“It’s bad for some Americans and our economy, that our Federal financial regulators have effectively barred banks (and others) from providing financing against a homeowner’s equity, unless they can currently document an income (“Ability-to-Pay” rules). What if they need those funds to go back to school and/or start a new career? What if they need those funds…
…to pay off a divorcing spouse and keep their kids in their home until they finish school? It could be any number of reasons. Why is the government forcing them to sell their home (to access this equity), when they may not wish to do so at this time? (I am assuming the lender can safely lend to them at a relatively low-risk, loan-to-value ratio and also that both borrower and lender understand that if the borrower’s current income situation does not improve, they will eventually be forced to sell the home at a later date to pay off the mortgage.) Why should the government decide for us? I thought this was America?”, Mike Perry, former Chairman and CEO, IndyMac Bank
Self-employed find it’s not easy to get a mortgage
People whose primary income comes from self-employment receive 40% fewer loan quotes than the average would-be borrower, according to real estate website Zillow. Above, a home for sale in Carlsbad, Calif. (:enny Ignelzi, Associated Press)
By Tim Logan
Despite often earning higher incomes, self-employed borrowers have a harder time getting a mortgage than their salaried peers, according to a new study out Thursday. And as the ranks of the self-employed grow, that’s hindering the housing recovery.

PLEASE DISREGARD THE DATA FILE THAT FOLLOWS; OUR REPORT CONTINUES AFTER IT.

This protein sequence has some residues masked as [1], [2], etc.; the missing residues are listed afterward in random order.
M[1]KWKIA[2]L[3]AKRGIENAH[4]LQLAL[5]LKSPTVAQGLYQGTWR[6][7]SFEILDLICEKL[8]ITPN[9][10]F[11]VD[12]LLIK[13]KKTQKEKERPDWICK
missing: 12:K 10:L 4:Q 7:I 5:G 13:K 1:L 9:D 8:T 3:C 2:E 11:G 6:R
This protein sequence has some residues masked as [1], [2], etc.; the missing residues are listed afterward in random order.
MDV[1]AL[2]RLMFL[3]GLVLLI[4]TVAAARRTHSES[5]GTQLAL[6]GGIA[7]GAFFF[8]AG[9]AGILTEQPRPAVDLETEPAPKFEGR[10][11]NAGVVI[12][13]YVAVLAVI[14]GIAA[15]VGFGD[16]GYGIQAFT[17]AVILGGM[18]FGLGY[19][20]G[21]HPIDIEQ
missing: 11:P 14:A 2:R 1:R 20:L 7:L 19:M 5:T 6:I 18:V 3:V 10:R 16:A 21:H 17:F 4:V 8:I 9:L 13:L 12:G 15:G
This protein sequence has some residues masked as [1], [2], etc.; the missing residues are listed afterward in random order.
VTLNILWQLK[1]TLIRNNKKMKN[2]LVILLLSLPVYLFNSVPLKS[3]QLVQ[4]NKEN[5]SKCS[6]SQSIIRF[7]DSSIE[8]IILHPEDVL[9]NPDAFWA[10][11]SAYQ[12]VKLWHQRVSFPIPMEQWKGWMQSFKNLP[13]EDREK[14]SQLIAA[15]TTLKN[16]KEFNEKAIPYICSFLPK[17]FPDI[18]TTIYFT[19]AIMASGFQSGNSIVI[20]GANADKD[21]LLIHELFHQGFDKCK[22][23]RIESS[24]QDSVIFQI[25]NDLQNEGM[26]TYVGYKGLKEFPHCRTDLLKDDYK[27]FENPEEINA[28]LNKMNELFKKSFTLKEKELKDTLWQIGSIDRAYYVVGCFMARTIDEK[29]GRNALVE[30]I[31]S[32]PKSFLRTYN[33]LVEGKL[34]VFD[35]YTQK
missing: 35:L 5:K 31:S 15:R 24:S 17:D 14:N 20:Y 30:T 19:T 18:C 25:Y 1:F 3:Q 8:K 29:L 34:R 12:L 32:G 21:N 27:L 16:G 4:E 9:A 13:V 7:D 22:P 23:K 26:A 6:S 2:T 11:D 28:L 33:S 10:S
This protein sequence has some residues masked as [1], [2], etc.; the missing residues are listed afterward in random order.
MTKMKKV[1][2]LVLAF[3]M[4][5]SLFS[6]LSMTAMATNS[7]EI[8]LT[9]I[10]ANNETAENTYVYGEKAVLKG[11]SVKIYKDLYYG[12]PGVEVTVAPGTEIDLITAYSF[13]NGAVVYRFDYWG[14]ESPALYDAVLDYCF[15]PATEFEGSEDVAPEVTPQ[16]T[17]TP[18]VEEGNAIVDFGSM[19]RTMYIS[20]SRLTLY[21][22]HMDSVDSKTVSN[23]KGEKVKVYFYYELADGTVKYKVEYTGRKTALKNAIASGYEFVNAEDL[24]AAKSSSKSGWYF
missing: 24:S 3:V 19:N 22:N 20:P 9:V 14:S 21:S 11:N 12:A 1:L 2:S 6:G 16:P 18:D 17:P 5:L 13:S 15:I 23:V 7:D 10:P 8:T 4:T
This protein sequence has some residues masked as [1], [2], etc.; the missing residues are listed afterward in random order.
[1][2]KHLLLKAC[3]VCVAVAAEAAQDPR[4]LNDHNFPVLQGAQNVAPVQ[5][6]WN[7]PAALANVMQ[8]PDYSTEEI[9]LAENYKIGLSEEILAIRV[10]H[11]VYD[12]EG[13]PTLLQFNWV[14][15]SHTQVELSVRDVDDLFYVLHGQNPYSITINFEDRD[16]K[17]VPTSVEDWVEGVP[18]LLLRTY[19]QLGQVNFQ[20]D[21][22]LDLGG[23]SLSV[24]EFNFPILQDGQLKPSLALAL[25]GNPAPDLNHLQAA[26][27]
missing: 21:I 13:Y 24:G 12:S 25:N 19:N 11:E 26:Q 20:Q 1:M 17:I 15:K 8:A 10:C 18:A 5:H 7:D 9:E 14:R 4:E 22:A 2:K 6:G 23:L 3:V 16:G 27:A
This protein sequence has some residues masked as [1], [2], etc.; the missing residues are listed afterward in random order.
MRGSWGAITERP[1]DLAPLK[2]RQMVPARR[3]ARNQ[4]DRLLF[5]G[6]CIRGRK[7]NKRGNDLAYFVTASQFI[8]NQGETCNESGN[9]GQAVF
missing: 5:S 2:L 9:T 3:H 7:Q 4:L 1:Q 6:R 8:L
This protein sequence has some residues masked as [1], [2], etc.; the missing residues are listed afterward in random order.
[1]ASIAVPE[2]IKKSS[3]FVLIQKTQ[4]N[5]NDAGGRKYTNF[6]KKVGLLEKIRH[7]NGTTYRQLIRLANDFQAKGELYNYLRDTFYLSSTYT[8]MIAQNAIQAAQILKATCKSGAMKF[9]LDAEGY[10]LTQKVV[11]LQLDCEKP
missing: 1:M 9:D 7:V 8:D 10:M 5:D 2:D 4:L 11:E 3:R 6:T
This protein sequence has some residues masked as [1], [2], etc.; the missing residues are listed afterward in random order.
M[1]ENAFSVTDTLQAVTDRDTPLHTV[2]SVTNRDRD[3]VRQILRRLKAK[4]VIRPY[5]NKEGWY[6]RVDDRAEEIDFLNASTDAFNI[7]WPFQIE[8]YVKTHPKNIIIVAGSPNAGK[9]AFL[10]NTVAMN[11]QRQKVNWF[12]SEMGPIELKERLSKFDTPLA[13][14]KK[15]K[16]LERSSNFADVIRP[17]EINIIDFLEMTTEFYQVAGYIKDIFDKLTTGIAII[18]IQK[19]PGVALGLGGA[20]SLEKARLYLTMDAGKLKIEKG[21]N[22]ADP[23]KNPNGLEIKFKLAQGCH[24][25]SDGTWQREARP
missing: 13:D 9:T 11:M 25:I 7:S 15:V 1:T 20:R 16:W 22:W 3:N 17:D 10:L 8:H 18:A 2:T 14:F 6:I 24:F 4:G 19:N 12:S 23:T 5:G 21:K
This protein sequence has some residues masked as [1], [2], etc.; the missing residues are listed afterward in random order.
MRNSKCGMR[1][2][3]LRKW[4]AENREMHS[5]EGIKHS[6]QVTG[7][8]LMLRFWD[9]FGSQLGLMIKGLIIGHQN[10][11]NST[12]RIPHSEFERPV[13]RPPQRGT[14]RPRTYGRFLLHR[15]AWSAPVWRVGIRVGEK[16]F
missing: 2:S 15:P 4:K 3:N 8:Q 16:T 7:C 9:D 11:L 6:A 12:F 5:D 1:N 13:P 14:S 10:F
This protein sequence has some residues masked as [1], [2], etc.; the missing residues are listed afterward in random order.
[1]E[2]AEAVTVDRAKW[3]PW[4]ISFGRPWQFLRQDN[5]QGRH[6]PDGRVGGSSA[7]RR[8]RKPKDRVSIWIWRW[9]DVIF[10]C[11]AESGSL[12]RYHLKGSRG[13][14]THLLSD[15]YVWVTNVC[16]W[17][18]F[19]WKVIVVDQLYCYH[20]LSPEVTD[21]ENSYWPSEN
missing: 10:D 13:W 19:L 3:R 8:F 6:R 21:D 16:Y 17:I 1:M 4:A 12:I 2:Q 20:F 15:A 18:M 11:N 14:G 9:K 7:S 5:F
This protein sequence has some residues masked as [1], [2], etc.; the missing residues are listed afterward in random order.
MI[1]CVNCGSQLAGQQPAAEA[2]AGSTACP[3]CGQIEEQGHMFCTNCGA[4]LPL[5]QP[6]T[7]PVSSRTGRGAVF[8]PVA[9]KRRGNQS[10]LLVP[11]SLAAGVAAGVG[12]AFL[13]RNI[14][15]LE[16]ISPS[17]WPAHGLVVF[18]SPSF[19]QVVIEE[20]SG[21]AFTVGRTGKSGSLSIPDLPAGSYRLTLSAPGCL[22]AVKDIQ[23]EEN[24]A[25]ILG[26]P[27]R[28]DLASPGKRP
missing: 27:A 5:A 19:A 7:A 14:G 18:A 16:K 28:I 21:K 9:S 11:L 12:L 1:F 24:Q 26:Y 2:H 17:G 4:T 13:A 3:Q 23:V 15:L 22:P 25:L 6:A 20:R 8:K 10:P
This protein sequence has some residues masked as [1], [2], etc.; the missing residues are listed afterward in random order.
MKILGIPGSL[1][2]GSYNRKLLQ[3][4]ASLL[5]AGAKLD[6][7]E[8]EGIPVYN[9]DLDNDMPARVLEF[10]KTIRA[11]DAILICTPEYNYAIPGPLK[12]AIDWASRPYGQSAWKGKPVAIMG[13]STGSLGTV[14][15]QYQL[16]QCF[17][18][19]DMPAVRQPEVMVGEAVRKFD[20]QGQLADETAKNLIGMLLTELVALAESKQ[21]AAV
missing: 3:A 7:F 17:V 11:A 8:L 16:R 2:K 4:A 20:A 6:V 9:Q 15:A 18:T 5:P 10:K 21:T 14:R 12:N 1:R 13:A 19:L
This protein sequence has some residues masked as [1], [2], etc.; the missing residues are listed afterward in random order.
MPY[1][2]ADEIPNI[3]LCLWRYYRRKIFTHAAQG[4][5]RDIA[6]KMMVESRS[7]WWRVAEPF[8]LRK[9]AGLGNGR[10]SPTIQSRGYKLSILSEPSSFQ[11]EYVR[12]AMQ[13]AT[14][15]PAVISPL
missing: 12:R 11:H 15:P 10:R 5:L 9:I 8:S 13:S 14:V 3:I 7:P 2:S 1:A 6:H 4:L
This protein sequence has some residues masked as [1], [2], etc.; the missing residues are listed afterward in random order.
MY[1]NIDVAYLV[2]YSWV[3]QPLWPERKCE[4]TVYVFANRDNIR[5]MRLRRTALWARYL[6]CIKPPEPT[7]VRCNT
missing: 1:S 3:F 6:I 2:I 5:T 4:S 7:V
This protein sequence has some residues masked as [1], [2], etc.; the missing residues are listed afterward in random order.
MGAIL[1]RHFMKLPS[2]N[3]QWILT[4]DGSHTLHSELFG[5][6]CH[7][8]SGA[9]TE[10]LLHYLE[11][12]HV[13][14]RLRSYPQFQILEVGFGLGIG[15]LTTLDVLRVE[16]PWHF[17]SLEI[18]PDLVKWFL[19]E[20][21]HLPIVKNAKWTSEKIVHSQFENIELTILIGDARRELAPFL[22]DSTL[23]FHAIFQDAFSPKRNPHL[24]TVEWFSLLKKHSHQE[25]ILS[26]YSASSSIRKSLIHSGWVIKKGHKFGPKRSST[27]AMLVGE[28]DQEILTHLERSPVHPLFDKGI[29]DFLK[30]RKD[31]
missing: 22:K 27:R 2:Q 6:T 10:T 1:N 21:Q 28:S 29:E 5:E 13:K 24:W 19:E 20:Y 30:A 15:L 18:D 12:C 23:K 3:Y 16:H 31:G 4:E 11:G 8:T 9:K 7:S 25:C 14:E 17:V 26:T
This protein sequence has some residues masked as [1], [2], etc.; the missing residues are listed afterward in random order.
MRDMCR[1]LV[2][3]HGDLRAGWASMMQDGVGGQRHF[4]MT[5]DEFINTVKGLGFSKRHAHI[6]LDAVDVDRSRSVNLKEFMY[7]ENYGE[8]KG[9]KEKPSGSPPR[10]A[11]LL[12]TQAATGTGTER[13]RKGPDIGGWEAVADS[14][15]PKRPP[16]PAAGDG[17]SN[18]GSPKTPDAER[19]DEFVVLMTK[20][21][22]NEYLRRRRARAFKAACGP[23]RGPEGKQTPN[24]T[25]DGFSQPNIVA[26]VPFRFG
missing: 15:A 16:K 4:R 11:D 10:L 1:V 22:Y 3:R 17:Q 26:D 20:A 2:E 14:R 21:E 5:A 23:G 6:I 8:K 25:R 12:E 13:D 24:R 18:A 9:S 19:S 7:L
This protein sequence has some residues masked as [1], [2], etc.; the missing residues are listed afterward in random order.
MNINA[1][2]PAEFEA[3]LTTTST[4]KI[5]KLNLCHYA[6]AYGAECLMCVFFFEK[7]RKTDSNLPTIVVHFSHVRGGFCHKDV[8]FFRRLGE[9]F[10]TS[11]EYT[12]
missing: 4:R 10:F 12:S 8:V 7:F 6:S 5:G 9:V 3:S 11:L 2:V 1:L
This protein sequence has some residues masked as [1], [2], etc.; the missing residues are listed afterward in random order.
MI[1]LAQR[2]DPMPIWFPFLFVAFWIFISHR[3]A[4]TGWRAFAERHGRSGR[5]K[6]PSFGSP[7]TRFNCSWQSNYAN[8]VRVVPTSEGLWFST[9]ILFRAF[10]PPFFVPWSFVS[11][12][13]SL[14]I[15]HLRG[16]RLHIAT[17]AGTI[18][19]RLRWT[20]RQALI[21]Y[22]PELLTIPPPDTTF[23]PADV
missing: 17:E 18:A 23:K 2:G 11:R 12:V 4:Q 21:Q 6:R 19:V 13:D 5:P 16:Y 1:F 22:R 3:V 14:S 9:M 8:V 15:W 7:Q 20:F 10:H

People whose primary income comes from self-employment receive 40% fewer loan quotes than the average would-be borrower, according to data crunched by real estate website Zillow.
“It’s still pretty difficult to get a loan,” said Erin Lantz, vice president of mortgages at the online real estate giant. “We think it’s even harder for the self-employed.”
The biggest reasons why, she said: lower credit scores and more complex paperwork to verify income.
Although many of the self-employed who sought loans through Zillow’s mortgage marketplace reported higher income — an average of $145,000 for self-employed home buyers versus $80,000 for others — they were twice as likely to have a credit score below 680.
Many business owners mingle their personal and business balance sheets, Lantz notes, which can dampen credit scores and lead to bigger swings up and down in annual income.
“That can come back and impact your ability to buy a house,” she said.
Verifying and tracking that income can mean more work for a mortgage lender too, she said, and many risk-averse banks these days are deciding it’s not worth the trouble.
“It’s so much more paperwork intensive,” Lantz said. “Lenders are wary of going through the extra work it takes to underwrite the self-employed.”
But they are a growing slice of the housing market. Nearly 18 million Americans worked 15 or more hours a week as a freelance or independent worker this year, according to a recent study by MBO Partners, which provides services to independent workers. That is up 12.5% since 2011.